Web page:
Evaluation of Winter Footwear: Comparison of Test Methods to Determine Footwear Slip Resistance on Ice Surfaces

Source avec lien : International Journal of Environmental Research and Public Health, 18(2).

L’utilisation de chaussures d’hiver antidérapantes est cruciale pour la prévention des glissades et des chutes sur la glace et la neige. L’objectif principal de cet article est d’évaluer une méthode d’essai mécanique pour déterminer la résistance au glissement des chaussures sur des surfaces glacées humides et sèches et de la comparer à la méthode d’essai centrée sur l’humain introduite par les chercheurs de KITE (Knowledge, Innovation, Talent, Everywhere)-Toronto Rehabilitation Institute-University Health Network.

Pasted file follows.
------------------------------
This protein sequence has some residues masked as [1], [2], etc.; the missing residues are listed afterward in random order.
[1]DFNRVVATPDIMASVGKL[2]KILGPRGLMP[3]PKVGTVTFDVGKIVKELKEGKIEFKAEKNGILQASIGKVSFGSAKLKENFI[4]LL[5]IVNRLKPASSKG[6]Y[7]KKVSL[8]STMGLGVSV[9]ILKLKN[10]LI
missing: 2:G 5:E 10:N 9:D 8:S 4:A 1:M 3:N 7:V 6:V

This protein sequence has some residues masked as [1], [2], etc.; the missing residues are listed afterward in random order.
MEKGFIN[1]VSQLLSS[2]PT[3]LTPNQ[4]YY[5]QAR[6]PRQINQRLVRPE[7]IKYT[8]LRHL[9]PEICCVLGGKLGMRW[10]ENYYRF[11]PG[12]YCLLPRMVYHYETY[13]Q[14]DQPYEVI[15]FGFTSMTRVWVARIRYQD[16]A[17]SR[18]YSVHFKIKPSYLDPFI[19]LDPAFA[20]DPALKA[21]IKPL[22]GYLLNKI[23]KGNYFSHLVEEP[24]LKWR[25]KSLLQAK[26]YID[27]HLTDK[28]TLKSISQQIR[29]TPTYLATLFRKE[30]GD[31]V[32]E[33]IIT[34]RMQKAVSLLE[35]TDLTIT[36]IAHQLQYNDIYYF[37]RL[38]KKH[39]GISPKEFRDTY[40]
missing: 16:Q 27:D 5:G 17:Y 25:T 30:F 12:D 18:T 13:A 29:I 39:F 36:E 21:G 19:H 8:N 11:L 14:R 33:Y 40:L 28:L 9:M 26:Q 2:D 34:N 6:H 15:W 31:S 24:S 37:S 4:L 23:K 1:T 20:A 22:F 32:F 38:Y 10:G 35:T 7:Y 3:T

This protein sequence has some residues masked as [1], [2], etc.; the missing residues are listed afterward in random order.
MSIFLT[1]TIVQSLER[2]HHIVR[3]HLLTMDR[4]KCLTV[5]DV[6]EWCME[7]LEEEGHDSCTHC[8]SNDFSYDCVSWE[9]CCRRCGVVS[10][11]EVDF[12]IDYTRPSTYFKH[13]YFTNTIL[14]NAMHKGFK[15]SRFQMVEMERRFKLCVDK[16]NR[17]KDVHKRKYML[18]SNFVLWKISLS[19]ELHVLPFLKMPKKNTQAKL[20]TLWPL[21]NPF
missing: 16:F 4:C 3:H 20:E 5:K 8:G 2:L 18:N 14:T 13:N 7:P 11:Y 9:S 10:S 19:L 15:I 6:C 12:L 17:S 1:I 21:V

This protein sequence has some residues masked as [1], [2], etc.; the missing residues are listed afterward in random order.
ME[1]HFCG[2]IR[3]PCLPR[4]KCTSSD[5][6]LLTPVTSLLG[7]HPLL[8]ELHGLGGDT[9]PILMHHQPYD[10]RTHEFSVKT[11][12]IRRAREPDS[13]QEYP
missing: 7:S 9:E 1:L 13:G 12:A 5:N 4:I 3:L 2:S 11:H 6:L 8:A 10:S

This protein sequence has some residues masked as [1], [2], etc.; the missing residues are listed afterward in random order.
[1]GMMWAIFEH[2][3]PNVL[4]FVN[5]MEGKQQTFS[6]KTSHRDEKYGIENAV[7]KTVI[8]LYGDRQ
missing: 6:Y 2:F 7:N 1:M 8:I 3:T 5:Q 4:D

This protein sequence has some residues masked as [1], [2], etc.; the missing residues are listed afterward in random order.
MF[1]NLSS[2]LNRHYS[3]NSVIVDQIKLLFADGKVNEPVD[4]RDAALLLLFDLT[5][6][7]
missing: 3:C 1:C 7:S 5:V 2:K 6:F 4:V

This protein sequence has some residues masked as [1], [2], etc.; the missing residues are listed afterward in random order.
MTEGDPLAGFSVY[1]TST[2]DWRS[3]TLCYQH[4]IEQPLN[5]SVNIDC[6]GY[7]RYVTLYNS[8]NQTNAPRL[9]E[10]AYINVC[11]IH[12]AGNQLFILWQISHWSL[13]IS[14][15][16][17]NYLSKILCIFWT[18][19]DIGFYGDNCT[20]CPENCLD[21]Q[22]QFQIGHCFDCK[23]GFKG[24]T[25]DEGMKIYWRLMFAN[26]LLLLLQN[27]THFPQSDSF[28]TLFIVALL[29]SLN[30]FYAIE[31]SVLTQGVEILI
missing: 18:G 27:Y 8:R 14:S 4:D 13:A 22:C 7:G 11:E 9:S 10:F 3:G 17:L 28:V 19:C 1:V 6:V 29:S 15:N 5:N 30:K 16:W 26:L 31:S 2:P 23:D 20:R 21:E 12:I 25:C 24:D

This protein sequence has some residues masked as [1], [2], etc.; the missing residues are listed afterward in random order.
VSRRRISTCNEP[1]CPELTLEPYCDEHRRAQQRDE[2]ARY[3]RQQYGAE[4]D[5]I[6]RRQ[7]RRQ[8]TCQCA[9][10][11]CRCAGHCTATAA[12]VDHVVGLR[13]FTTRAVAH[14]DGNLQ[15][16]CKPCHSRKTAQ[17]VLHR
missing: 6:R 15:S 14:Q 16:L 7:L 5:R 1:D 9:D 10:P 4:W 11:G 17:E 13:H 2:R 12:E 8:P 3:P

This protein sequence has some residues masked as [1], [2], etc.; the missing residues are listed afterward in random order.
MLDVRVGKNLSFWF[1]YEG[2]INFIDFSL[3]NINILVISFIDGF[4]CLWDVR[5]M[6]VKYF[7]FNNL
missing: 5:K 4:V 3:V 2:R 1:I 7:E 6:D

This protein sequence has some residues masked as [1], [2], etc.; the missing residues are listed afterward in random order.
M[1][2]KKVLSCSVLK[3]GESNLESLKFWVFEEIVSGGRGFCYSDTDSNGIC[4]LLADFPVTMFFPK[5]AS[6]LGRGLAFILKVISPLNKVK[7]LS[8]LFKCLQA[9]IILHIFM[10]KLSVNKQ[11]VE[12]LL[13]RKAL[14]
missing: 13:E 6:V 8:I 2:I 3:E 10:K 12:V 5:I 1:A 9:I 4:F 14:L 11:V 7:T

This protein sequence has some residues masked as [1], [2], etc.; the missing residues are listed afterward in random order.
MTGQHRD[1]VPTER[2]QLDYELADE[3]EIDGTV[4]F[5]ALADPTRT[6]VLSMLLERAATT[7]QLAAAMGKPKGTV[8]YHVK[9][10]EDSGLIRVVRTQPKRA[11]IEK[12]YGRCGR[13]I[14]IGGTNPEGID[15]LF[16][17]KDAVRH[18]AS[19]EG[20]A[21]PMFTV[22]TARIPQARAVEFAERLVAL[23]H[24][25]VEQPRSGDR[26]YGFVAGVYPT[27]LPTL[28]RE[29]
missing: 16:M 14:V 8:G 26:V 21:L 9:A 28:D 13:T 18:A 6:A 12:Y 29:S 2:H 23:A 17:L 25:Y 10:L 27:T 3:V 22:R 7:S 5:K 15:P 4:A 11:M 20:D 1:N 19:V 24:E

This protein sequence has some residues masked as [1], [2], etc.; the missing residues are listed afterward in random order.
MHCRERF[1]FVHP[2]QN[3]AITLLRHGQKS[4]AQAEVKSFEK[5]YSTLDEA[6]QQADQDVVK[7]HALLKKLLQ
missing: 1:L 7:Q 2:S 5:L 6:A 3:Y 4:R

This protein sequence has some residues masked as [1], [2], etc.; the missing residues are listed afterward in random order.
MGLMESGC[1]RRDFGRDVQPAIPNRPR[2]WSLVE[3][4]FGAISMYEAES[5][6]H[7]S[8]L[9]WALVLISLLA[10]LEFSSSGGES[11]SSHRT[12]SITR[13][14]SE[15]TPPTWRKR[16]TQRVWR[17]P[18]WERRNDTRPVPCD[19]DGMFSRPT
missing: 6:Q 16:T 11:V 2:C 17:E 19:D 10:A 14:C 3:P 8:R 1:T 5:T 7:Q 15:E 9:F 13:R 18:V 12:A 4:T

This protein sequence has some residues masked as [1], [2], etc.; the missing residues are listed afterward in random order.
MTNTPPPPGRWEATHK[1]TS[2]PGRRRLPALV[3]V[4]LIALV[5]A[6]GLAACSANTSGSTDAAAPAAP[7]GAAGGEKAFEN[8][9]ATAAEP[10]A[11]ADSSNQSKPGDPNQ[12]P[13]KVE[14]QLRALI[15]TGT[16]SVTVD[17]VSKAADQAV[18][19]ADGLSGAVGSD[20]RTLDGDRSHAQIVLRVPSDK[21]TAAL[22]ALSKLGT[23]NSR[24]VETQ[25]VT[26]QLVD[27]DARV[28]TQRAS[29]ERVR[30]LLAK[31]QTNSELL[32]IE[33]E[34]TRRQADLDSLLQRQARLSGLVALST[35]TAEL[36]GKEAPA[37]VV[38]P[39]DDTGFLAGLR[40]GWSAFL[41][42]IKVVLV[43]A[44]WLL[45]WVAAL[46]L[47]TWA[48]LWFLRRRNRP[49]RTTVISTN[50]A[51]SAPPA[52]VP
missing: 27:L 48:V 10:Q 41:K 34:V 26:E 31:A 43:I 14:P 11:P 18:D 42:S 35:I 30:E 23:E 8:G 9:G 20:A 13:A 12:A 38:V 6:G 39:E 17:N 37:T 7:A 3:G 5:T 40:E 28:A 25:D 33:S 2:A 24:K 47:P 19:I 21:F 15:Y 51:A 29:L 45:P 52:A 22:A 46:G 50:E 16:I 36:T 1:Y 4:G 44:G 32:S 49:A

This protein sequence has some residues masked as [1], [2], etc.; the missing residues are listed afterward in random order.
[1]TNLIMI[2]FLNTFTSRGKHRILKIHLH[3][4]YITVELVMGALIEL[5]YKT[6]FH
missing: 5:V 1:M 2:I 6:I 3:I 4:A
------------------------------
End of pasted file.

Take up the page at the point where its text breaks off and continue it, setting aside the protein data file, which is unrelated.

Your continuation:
The use of slip-resistant winter footwear is crucial for the prevention of slips and falls on ice and snow. The main objective of this paper is to evaluate a mechanical testing method to determine footwear slip resistance on wet and dry ice surfaces and to compare it with the human-centred test method introduced by researchers at KITE (Knowledge, Innovation, Talent, Everywhere)-Toronto Rehabilitation Institute-University Health Network. Phase 1 of this study assessed the repeatability and reproducibility of the mechanical method by evaluating ten different occupational winter boots using two SATRA Slip resistance testers (STM 603, SATRA Technology Centre, Kettering, UK). One tester is located in Toronto and one in Montreal. These boots were chosen based on the needs of the IRSST (Institut de Recherche Robert-Sauvé en Santé et en Sécurité du Travail, Montréal, Quebec, Canada), who were primarily interested in providing safe winter footwear for police, firefighters and municipal workers. In Phase 2, the results of the human-centred test approach were compared with the mechanical results. In Phase 3, two of these boots with conflicting results from the previous phases were tested using a second human-centred method. In Phase 1, the mechanical testing results obtained in the two labs showed a high linear correlation (>0.94) and good agreement on both ice surfaces; however, they revealed a bias (~0.06) between the two labs on the dry ice condition. The mechanical and human-centred tests (phase 2) were found to be better correlated in the wet ice condition (R = 0.95) compared to the dry ice condition (R = 0.34). Finally, the rating of the footwear slip resistance based on the number of slips counted in phase 3 was consistent with the rating by the human-centred test method (phase 2), but not the mechanical method (phase 1). The findings of this study provide a better understanding of the limitations of the SATRA ice tray for measuring footwear slip resistance and demonstrate that the mechanical method must be further refined to make it more comparable to the human-centred methods to achieve better agreement with real-world performance.

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